Is it possible to unlock password protected grub loader remotely? For LUKS encrypted disk, I can unlock using dropbear-initramfs package installed in Debian in which dropbear will run a custom listening port so that I can use it to unlock LUKS encrypted disk remotely. I'm wondering, if there is any solutions for grub password protected bootloader?


2 Answers 2


I might be mistaken, but I'd assume adding network server abilities to GRUB2 is out of scope for the project. The idea why you'd want a password-protected GRUB is that you want to enforce that someone is sitting in front of the computer to type in that password!

As you noted, if you want encrypted disks, but network access, an initramfs that contains some sort of server is the way to go. To make sure a local user couldn't change the boot device, you'd use secureboot, so that the hardware doesn't load an unsigned bootloader to begin with, and then you'd lock down the bootloader to only boot your approved system.

I think if you want a password-protected boot on a modern system (read: last 10 years or so), then not relying on GRUB might be the winning move: chances are, you're asking this because you're in a corporate or server environment. Chances are that your computer comes with a BMC (board management controller) which you can use to shut down, boot, supervise… your computer, even if the operating system is not running. Typical feature of these is to select a booted system for the next UEFI boot, and then reboot the main CPU. That way, you can simply configure the thing to not boot by itself, and to require remote login or someone local with the password to change the next booted system.

  • Thanks.. I saw a downvoted for this answer and I upvoted it.
    – MaXi32
    Aug 24, 2021 at 16:37
  • Yeah but how would your bootloader check if the initramfs is tampered with? Apr 30, 2022 at 0:05
  • @BalázsBörcsök Secure Boot guarantees that the bootloader hasn't been tampered with. Bootloaders can (and do) check signatures on images. So, you have a chain of trust from the trusted platform module to the userland you start. Apr 30, 2022 at 10:27
  • @MarcusMüller so technically there is not reason to encrypt the /boot directory? Apr 30, 2022 at 15:34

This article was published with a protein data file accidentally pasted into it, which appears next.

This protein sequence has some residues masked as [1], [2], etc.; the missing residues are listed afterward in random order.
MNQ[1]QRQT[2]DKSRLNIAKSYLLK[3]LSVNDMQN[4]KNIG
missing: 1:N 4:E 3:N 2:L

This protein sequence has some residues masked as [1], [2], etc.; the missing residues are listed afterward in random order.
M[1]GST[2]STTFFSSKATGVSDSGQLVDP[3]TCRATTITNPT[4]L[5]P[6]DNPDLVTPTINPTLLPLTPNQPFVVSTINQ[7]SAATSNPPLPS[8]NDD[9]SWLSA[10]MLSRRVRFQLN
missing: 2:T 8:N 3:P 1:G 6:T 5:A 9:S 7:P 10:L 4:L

• Not from the things you describe, as far as I can see, no. You do have to make sure that you've actually enabled secureboot! But many linux distros can set up a system on a secureboot-protected computer, so that shouldn't be impossible. Apr 30, 2022 at 15:45

You could use TPM (if supported by the system) or IP KVM.

Check this question for more info: https://security.stackexchange.com/questions/11899/help-to-account-all-the-points-of-physical-access-to-a-rack-server-to-steal-soft

  • Hai, thanks for the answer, could you explain more, this is a remote VPS server
    – MaXi32
    Aug 23, 2021 at 19:42
  • KVM over IP allows to connect a virtual keyboard, mouse and monitor to a remote server and use them as if they are local to you. Some hosting providers have this feature, e.g. docs.hetzner.com/robot/dedicated-server/maintainance/… docs.ovh.com/us/en/vps/use-kvm-for-vps euserv.com/en/dedicated-server/features/kvm-over-ip.php coolhousing.net/en/how-to-use-kvm-over-ip Aug 24, 2021 at 10:35
  • I understand what are you trying to convey and I think that is not what I want, I don't want to manually enter username and password using keyboard manually even they are just virtual console. Most of the VPS servers do not provide API to control their virtual console remotely for security purpose ( I asked this question in linode support for like 10 times in a year and that is the same answer I got; impossible).
    – MaXi32
    Aug 24, 2021 at 10:58
  • The only thing I can control with linode console is through SSH push script (but you know, this only work when SSH is running and a linux is ready to accept incoming SSH port to execute bash command..) ... but we are in a bootloader screen with password. I don't think you can control that.. but there must be a way like using dropbear-initramfs.
    – MaXi32
    Aug 24, 2021 at 11:00
  • Are you trying to protect your data from your hosting provider? Without using TPM I cannot think of any solution for this issue. Let's say you want to retrieve a password from a remote system on boot. How will you make the connection secure when your provider has full access to your system RAM and at some point the password will be stored there in plain text unless you use the latest AMD/Intel CPUs which offer full transparent RAM encryption? And I've not heard of any providers which offer this feature. Aug 24, 2021 at 11:10

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